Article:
What can parents do with this information? According to the National Eye Institute, “the best prevention for myopia in children is more time outdoors.” But it’s still important to take breaks from screen time and up-close work, which experts think do still play a role in the development of myopia.  

“When you’re working at your computer or using your smartphone, tablet, or watching TV, take a break every twenty minutes or so,” Dr. Wong says. “Look around the room and look out a window so your eyes can focus on things at a distance.”  

Experts call this the 20-20-20 rule: For every 20 minutes of screen time, take 20 seconds to look up and focus on something that’s 20-feet away. 

“And don’t hold screens too close to your eyes,” he adds. “To find the right distance, make a fist, then check the length from your fist to your elbow. That’s how far your screens, including your phone, should be from your eyes when you’re looking at the devices,” Dr. Wong says. 

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What are the symptoms of myopia?  

Schedule an eye exam with your optometrist if you notice any of these myopia warning signs in yourself or your child: 

  • Far-away objects look blurry, but close-up objects look clear 
  • Having eyestrain and/or headaches 
  • Squinting to see clearly 
  • Feeling tired while driving or playing sports due to the effort of focusing 

Other warning signs include needing to sit close to the TV, the screen in a movie theater, or the front of the classroom, or holding things close to your face to see them. Kids and teens with myopia may have declining grades, a short attention span, or rub their eyes or blink a lot. 

How is myopia diagnosed? 

During your comprehensive eye exam, your optometrist will test your vision as you read the letters on an eye chart at the other end of the room. He or she will measure how your eyes focus light with a lighted tool called a retinoscope. It checks how light bounces off your retina. This can be used to diagnose nearsightedness as well as farsightedness (the condition when your near vision is not clear).  

Your doctor will use a phoropter to check the refractive error of your eyes. This is a device that has a series of lenses to determine your final prescription. You will look through two different lenses. Your doctor will ask you which one gives you clearer vision.  

Based on your answer, your doctor will try two more lenses. (This is the well-known, Is it better with option one or option two? part of an eye exam.) They will keep refining until they’ve determined the prescription that gets you as close to 20/20 vision as possible. 

Your child’s pediatrician will check their eyes at every visit. The pediatrician should recommend an eye exam by an optometrist if vision problems such as myopia run in your family.  

Even better: Schedule an eye exam for your school age child in addition to the pediatrician’s screening. A good rule of thumb is to have your child’s eyes examined by an optometrist:  

  • Around age 5, as they’re beginning to enter school 
  • Every year throughout their school years 
  • As directed if a vision problem is diagnosed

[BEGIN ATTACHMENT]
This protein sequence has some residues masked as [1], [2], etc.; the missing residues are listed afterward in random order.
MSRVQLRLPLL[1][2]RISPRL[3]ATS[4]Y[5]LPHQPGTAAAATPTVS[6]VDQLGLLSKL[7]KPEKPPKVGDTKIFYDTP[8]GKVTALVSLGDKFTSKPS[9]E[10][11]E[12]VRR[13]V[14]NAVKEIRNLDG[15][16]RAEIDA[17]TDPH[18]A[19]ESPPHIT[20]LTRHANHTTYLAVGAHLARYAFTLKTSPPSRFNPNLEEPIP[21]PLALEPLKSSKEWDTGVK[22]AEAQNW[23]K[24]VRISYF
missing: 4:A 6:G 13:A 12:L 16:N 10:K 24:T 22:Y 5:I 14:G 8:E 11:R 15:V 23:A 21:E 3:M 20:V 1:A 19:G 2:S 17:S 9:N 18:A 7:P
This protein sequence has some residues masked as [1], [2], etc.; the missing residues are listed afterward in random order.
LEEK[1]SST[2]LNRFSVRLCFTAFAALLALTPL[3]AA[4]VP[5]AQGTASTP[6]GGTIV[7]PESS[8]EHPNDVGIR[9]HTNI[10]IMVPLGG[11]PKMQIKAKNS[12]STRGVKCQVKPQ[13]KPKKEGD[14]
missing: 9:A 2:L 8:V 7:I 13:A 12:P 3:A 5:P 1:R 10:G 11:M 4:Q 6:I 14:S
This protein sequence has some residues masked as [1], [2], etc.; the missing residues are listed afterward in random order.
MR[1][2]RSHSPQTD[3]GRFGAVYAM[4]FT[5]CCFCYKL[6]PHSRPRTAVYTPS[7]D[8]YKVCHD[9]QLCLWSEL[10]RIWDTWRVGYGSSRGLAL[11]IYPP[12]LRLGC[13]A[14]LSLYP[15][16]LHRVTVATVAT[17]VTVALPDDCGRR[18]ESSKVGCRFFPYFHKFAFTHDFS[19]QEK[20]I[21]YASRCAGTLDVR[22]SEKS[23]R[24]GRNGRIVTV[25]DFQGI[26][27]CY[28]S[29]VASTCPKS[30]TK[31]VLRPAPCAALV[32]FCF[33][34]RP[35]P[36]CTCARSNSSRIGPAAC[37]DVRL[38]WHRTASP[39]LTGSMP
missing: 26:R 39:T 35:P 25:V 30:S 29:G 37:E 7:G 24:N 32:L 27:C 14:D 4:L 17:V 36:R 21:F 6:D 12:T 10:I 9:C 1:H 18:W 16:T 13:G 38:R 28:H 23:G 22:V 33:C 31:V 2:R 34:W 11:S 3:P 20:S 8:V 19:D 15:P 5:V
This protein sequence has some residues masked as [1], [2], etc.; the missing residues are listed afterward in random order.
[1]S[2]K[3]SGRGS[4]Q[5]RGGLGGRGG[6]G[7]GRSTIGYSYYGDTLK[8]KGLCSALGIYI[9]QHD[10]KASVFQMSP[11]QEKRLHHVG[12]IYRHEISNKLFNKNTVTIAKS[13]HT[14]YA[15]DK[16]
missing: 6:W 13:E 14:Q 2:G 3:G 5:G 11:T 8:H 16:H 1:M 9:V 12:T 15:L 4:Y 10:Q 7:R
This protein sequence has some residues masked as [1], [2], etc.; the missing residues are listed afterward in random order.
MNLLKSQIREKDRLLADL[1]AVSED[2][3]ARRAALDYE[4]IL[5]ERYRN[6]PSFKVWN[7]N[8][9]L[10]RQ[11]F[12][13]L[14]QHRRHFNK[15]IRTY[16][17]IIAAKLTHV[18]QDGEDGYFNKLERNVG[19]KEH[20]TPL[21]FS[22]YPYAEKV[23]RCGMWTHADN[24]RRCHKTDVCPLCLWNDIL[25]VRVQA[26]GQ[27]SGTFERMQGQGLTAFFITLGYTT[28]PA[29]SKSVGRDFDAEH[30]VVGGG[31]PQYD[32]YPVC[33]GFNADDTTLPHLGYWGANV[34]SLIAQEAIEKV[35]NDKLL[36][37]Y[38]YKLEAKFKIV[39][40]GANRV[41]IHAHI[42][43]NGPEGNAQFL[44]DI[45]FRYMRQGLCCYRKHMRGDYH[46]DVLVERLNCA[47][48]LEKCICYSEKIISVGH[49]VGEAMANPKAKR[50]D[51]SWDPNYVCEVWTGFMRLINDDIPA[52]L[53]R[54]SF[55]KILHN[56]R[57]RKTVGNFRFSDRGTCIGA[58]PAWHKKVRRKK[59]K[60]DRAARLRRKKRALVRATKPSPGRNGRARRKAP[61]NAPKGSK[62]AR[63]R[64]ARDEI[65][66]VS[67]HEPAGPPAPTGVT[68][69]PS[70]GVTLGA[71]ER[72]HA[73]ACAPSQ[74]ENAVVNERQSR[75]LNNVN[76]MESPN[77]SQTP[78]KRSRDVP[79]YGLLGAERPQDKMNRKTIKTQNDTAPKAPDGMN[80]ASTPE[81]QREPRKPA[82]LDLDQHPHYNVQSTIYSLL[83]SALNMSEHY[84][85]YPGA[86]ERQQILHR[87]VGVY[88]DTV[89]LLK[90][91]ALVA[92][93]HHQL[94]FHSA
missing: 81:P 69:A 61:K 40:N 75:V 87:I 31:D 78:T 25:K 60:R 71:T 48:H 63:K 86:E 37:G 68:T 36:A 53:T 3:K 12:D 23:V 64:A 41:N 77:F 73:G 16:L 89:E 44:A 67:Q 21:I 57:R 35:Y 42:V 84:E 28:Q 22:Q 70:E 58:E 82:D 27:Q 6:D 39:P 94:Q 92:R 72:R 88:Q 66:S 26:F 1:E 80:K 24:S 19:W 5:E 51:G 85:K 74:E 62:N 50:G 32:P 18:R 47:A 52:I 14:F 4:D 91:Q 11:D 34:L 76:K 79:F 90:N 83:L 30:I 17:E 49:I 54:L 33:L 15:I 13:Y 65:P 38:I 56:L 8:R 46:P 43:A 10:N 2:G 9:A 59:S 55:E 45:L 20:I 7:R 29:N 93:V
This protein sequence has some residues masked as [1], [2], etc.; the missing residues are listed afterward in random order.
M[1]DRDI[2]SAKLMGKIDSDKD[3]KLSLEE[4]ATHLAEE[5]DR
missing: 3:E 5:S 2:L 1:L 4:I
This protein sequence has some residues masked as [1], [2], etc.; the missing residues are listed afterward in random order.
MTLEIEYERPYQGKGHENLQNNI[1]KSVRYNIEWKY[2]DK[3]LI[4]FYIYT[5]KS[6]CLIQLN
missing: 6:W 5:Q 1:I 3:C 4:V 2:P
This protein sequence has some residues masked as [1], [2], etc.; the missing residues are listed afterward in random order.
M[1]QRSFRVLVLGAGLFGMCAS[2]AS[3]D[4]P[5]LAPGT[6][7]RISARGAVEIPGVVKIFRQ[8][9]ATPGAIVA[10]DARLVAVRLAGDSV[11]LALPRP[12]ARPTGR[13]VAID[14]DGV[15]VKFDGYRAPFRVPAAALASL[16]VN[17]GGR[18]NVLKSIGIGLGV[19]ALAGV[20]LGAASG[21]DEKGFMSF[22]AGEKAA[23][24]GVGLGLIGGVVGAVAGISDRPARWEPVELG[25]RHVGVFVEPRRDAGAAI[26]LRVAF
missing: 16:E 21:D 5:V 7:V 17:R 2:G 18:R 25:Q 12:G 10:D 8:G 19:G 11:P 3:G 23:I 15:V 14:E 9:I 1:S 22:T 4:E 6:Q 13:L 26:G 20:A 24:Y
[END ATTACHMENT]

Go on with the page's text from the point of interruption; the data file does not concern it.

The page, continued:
Eye chart

How is myopia corrected? 

Most of the time, eyeglasses and contact lenses are used to refocus light and bring distant objects into sharp focus. But other options are available for adults and children. These include:

Surgery. This is an option for adults only (21 and older). Refractive surgery uses laser light beams to reshape the cornea so that light focuses as it should without the need for corrective lenses. Depending on your specific case, your doctor might suggest laser-assisted in situ keratomileusis (LASIK), which reshapes the inner layers of the cornea; laser-assisted subepithelial keratectomy (LASEK), which reshapes the outer layers of the cornea; or photorefractive keratectomy (PRK), which removes the cornea’s outer layer, called the epithelium, to reshape the cornea. (The epithelium then grows back.) 

Lens implants. If you have severe myopia and/or aren’t a good candidate for refractive surgery, lens implants may be an option. You can have phakic intraocular lenses implanted in your eyes in front of your natural lenses, or have new intraocular lenses implanted to replace your natural lenses (again, adults only). 

Contact lenses that slow myopia. Several types of contact lenses and eyeglasses are used to slow the progression of myopia in children: 

  • Orthokeratology lenses: Worn at night, “ortho-k” lenses reshape the cornea so that light focuses in front of the retina for better distance vision. In 2021, Johnson & Johnson’s Acuvue® Abiliti™ lenses were the first overnight orthokeratology contact lenses to win FDA approval. While the child sleeps, the lenses reshape the cornea to improve light focusing within the eye. 
  • Daytime contact lenses: In 2019, the FDA approved MiSight®, the first contact lens that slows the progression of myopia in children 8 to 12. The soft, disposable lenses are worn during the day to correct nearsightedness while also refocusing light inside the eyes in a way thought to reduce the trigger for worsening myopia. In one three-year study, children who wore the lenses had less worsening of their myopia than those who wore regular soft contact lenses, and their eyes lengthened less, according to the FDA. 
  • Bifocal eyeglasses or bifocal contact lenses: These special lenses also change the way light focuses inside the eye to slow the progression of myopia. Some studies show they’re effective. In a 2020 study of special lenses worn by children with myopia for three years, researchers said results were promising, but more studies are needed.   

Eyedrops. Daily use of low-dose atropine drops can slow the worsening of myopia in kids and teens, but the treatment won’t fully correct myopia. And though the drops have FDA approval for treating amblyopia (also called lazy eye) and for use during dilated eye exams and eye surgery, they aren’t approved specifically for myopia prevention. Still, research has shown benefits in children of Asian descent, who face a high risk for myopia. Studies in diverse groups of children are underway in the U.S., so it might be worth a conversation with your child’s optometrist. 

Eye exams are an essential part of your health care routine. Book an appointment with your America’s Best optometrist today!  

Additional reading:  

Ask an Optometrist: Is There Anything I Can Do to Prevent Myopia in My Child? 

8 Signs Your Child Needs an Eye Exam 

Ask an Eye Doctor: Will My Children Inherit My Vision Problems? 

America’s Best Guide to Eye Exams 

America’s Best Guide to Contact Lenses